LIFESTYLE

How Much Plastic Will it Take to Make More of These?

by Katherine Arteche
15 Nov 2019

Have we breached the ocean’s limit?

A sculpture of a whale towers over the grounds at the ArtScience Museum in Singapore. It stands at 11 meters tall, in a favorable pose caught in mid-action. Except that it is no fancy artwork done by modern surrealist artists, or a lavish creation made from Carrara marble, but one made of trash foraged from the ocean.

From baskets to rubber shoes, barrels to flashlight holders, a random collection of discarded items decorate the body of the “Skyscraper”, an art piece that was designed and constructed by business partners and architects, Jason Klimoski and Lesley Chang, of StudioKCA from New York City. It is a think piece that was done in collaboration with Ocean Recovery Alliance, a non-profit organization for marine life conservation. 

A total of five tons of plastic materials were farmed from a series of beach clean ups – an initiative by the Hawaii Wildlife Fund and the Surfriders Foundation –  on nearby coasts off Hawaii over a period of four months. “Almost anything you can think of that is made from plastic can be found in the ocean and we used all of it to create “Skyscraper”,” says Jason.

(Image by Katherine Arteche)

The sculpture took the team almost a year to materialize the idea to fruition, where the assembly of random plastics (after rigorous sorting and selection) were fitted onto a skeleton of 16 large, double curved aluminum panels. It made its debut at the Bruges Triennial in 2018, a contemporary art show hosted in the city of Bruges, Belgium. 

Singapore is the first stop in Asia for the “Have We Breached the Limit?” art installation. We speak to the artist Jason Klimoski and Douglas Woodring, organizer and founder of the Ocean Recovery Alliance, about the travelling project and what the bigger message really is.

From left: Jason Klimoski of StudioKCA and Douglas Woodring of Ocean Recovery Alliance.

In such initiatives, the greater goal is to be ambitious yet rational about saving the planet as we know it. For a long-running mission like this, what’s a common misconception the public has about ocean conservation?  

Douglas Woodring (DW): Although the ocean is in the headlines and is the recipient of all of our poor waste management practices upstream, the ocean has very little to do with the solution. The main area to tackle is up on land, which is where the majority of the trash originates from. Whales are just one among the thousands of species, land and sea, which are impacted by plastic pollution.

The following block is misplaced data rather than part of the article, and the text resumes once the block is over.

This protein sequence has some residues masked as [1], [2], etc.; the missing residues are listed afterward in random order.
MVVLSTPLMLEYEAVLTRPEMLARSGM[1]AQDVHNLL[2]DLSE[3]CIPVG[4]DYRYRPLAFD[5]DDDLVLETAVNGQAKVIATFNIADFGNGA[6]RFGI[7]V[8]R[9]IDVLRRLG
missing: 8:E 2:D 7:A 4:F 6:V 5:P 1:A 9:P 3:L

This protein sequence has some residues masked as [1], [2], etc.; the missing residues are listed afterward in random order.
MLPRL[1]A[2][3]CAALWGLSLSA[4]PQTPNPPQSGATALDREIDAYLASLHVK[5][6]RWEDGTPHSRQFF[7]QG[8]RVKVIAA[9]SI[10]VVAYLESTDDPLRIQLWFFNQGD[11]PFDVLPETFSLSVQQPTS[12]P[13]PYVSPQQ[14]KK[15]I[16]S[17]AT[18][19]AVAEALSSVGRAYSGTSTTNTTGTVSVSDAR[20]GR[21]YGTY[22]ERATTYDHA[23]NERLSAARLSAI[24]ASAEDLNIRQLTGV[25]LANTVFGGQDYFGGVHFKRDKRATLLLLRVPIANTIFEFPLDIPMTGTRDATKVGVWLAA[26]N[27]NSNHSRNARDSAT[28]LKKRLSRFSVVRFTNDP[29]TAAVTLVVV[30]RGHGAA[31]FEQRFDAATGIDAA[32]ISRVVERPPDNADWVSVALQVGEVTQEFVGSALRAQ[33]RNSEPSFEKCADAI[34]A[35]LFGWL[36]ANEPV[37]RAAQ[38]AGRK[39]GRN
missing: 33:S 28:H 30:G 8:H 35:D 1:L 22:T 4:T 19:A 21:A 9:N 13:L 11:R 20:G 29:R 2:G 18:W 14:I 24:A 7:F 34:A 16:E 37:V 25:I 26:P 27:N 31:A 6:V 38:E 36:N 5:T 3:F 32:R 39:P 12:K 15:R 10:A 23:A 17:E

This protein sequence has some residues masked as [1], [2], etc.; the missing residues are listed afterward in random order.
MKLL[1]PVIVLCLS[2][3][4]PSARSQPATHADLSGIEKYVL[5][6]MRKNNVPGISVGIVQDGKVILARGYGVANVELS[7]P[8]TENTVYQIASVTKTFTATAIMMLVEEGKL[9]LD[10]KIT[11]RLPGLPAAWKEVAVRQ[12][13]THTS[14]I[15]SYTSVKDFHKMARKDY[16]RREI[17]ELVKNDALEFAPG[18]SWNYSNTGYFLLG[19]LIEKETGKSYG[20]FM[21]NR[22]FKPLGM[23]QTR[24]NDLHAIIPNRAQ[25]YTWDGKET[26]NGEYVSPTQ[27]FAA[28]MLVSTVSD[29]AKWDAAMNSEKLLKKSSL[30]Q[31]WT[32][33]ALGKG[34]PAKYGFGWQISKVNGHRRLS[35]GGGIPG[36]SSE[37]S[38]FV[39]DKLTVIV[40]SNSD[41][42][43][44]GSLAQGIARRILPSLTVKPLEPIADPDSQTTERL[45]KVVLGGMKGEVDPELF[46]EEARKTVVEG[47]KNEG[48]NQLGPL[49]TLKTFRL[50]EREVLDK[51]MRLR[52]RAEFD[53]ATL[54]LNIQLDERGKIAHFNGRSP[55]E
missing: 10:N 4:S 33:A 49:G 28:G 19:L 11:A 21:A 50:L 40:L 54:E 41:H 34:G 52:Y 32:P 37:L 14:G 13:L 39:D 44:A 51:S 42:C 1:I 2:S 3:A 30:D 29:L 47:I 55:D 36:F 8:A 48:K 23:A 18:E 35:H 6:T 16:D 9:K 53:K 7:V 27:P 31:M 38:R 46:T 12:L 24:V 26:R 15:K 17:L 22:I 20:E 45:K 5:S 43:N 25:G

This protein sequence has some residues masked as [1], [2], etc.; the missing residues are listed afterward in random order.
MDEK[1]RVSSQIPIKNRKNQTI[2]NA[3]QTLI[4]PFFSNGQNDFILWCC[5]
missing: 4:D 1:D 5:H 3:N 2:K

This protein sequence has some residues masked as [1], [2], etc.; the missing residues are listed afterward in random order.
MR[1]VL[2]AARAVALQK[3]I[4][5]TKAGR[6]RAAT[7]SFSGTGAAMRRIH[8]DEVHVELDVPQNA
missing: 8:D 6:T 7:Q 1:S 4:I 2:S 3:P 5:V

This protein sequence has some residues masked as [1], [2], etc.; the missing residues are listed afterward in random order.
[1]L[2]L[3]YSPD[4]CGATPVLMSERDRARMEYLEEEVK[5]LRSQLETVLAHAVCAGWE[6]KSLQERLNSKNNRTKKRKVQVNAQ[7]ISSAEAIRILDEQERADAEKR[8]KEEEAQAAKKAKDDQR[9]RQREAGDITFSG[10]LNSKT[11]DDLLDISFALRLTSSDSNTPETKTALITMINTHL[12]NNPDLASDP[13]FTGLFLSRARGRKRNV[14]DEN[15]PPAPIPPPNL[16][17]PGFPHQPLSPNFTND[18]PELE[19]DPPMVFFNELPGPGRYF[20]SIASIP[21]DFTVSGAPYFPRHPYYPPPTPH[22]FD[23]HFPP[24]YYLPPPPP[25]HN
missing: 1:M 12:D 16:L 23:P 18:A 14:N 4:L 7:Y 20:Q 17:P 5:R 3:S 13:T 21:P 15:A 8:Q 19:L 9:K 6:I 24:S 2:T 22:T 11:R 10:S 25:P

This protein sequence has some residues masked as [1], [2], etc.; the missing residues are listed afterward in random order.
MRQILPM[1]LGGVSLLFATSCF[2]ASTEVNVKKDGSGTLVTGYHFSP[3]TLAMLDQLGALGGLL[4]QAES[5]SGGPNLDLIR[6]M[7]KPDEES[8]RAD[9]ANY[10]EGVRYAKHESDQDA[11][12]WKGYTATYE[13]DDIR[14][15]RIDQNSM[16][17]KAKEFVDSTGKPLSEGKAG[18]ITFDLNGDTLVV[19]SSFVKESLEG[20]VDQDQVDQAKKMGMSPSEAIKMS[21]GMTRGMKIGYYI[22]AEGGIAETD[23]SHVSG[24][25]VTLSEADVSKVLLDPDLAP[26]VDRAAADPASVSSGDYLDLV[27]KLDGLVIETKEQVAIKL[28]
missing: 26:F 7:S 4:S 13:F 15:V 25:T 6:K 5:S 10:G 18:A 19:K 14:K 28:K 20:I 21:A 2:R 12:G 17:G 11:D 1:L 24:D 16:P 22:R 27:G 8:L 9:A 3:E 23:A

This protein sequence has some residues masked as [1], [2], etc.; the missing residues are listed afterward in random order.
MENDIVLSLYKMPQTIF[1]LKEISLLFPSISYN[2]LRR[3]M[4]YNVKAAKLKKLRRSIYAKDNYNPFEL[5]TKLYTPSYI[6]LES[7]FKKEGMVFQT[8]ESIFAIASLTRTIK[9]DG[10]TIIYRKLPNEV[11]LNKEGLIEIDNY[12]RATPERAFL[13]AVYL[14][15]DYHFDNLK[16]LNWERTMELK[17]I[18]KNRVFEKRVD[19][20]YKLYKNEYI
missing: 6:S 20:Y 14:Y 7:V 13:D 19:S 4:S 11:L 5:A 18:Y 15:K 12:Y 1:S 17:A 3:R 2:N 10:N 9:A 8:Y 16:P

Jason Klimoski (JK): I agree, the plastic waste in the ocean can be marine products, but the vast majority we encountered in the collection effort are common household items. It was a surprise how many cups, shoes, toilet seats, and toothbrushes we were pulling out of the ocean.  That means every decision we make in our daily lives to avoid or reuse plastic products is a step closer to a cleaner ocean. 

 

What advice can you give the interested layman who wants to save the planet in their day-to-day lives? 

DW: Firstly, they can make a conscious effort not to use single-use items. This includes avoiding styrofoam lunch boxes, packaging on fruit and vegetables, and small plastic bags used for drinks like bubble tea and at fast food restaurants, which is apparent in Asia.

Secondly, people can work within their companies to think about reducing wastage in their operations, supply chains and offices, where plastic is not needed. This even includes the plastic on new chairs and office furniture which many just leave on their products after purchasing. Someday, ideally, they will not be wrapped in plastic in the first place, but that can’t happen unless people speak up.

JK: If you start to look at how much plastic you use on a daily basis, and how much of it is out there, you might be overwhelmed – don’t be. It’s important to remember that even small changes in your daily routine can help reduce plastic waste.

My studio eliminated our use of plastic bags, plastic cups, and drastically reduced our consumption of water in plastic bottles. We also look for and support restaurants that use biodegradable containers and buy products that maximize waste in their production streams. Also, we volunteer in our community in river and beach clean ups.   

 

What do you hope visitors will learn from your project? 

DW: We hope that people will wonder how we got to this point with so much plastic pollution in our environment, which is a material that does not go away.  With this message comes opportunities for everyone to be part of the solution.

Our Global Alert app is a community-driven data system where people can report trash hotspots anywhere in the world’s waters. We also lead the Plastic Disclosure Project (PDP), where companies and local governments can measure and manage their plastic footprints. At the individual level, people can spread the word about the awe of the “Skyscraper”, and how we might live our lives with less waste and engaged recycling efforts.  

JK: That is the goal with the “Skyscraper”. I wanted to create a visual example of the sheer volume of plastic waste in our oceans, and show it to people who may not see the problem during the course of their daily lives, hopefully allowing them to evaluate how they use and dispose of the plastic they use.  

The “Skyscraper” is on public display outside the ArtScience Museum until 19 December 2019. It is slated to make its next stop in Shanghai in April 2020.